edited by Paul T. Nicholson and Ian Shaw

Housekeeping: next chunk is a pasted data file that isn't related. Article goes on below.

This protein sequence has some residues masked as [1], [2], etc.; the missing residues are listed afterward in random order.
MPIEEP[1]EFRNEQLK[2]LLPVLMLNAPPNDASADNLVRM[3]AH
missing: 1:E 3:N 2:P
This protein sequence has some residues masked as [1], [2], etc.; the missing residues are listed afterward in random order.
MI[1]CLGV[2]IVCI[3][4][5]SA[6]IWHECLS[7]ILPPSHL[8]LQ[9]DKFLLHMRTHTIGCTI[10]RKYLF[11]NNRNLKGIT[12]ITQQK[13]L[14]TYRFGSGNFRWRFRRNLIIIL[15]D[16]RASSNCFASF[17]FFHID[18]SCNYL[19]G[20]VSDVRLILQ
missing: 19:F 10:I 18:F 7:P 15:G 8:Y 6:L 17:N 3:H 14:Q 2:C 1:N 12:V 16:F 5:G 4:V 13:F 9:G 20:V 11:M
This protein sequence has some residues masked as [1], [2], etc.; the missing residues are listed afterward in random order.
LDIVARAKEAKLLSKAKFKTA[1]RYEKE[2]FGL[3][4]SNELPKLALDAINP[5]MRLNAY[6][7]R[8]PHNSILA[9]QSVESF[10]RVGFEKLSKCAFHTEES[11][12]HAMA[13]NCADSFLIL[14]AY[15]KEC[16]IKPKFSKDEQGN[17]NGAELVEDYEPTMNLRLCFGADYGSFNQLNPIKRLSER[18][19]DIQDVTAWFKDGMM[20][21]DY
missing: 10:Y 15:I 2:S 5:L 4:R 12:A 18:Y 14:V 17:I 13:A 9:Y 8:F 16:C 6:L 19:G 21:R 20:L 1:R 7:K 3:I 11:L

This is a study of the procurement and processing of raw materials employed by the ancient Egyptians over the five millennia of the Predynastic and Pharaonic periods (c.5500-332 BC). During this time, not only were there variations in the preferred materials for particular types of artefacts, but also gradual processes of technological change, and the industries of the Chalcolithic period were complemented and sometimes superseded by the innovations of the Bronze and Iron Ages. Among the topics covered are stone quarrying, the building of temples and pyramids, techniques for preserving meat, fish, and poultry, glass and faience, the baking of bread, brewing of beers, preparation of oils and perfumes, and the mummification of humans and animals. Each chapter has been written by one or more specialists, drawing not only on conventional Egyptological skills but also on expertise in the natural sciences as applied to archaeological data.